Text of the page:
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Linux 5.5 Adding Wake-On-Voice Support - Capable On Some Chromebook Hardware

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  • sandy8925
    replied
    I've wondered if there's any Wake-on-WiFi or Wake-on-Bluetooth technology - seems useful for some applications.

    Leave a comment:


  • sandy8925
    replied
    Originally posted by archsway View Post

    And how could that be done without increasing the hardware cost?

    The whole point of Google making their own EC was so they could do as much as possible on one chip rather than having multiple microcontrollers for different things.

    It's not like there is even that much code relating to Chromebooks in the kernel.

    From a grep for files with 'cros' or 'chrome' in the name (the ignored files are documentation and device tree files):

    Code:
    72 text files.
    72 unique files.
    20 files ignored.
    
    github.com/AlDanial/cloc v 1.82 T=0.36 s (143.8 files/s, 61485.0 lines/s)
    -------------------------------------------------------------------------------
    Language files blank comment code
    -------------------------------------------------------------------------------
    C 41 2440 2075 11230
    C/C++ Header 7 967 2660 2819
    make 4 5 8 32
    -------------------------------------------------------------------------------
    SUM: 52 3412 4743 14081
    -------------------------------------------------------------------------------
    That's about a third of WireGuard (including the crypto stuff).
    Sounds like the Sensor Hub concept that Google talked about a few years ago - it's been shipping on devices ever since then.

    Leave a comment:


  • archsway
    replied
    Originally posted by DoMiNeLa10 View Post

    EC doesn't have to handle the keyboard, and there could be 2 distinct connections, one for things that are already done in kernelspace, other for things that never should be.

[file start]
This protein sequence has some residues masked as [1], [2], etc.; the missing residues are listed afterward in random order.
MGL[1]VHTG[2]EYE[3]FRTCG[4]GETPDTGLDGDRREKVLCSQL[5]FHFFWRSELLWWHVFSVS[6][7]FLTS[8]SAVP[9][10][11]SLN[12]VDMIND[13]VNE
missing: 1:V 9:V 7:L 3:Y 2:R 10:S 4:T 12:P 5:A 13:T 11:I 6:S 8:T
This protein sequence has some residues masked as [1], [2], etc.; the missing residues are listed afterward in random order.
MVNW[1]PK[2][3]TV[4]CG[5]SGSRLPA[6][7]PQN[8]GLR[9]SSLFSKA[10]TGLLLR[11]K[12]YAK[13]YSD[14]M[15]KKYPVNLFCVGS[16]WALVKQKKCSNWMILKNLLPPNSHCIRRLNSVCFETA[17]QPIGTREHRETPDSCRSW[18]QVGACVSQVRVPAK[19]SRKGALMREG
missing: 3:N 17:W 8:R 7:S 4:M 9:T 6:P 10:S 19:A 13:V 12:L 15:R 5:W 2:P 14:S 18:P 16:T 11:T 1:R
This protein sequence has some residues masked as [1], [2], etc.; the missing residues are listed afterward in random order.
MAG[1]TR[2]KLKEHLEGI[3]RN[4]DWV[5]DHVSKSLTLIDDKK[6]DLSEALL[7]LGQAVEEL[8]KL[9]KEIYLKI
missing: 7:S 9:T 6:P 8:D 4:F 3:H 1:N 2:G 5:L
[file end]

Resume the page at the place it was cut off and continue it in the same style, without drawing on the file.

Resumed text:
And how could that be done without increasing the hardware cost?

    The whole point of Google making their own EC was so they could do as much as possible on one chip rather than having multiple microcontrollers for different things.

    It's not like there is even that much code relating to Chromebooks in the kernel.

    From a grep for files with 'cros' or 'chrome' in the name (the ignored files are documentation and device tree files):

    Code:
          72 text files.
          72 unique files.
          20 files ignored.
    
    github.com/AlDanial/cloc v 1.82  T=0.36 s (143.8 files/s, 61485.0 lines/s)
    -------------------------------------------------------------------------------
    Language                     files          blank        comment           code
    -------------------------------------------------------------------------------
    C                               41           2440           2075          11230
    C/C++ Header                     7            967           2660           2819
    make                             4              5              8             32
    -------------------------------------------------------------------------------
    SUM:                            52           3412           4743          14081
    -------------------------------------------------------------------------------
    That's about a third of WireGuard (including the crypto stuff).

    Leave a comment:


  • archsway
    replied
    Originally posted by sandy8925 View Post

    RK3399 has Mali GPU, and the only open source driver is the Lima driver which is also reverse engineered like all of the other GPUs shipped on ARM devices. How is that any better than the PowerVR GPU?
    The RK3399 actually needs the Panfrost driver, not Lima.


    As for why you should avoid PowerVR, look at this:

    https://libv.livejournal.com/26972.html

    tl;dr PowerVR doesn't have a reverse engineered driver, and very likely never will, and the coupling between components for the proprietary drivers (i.e. you can't mix and match versions) is even worse than everything else.

    Leave a comment: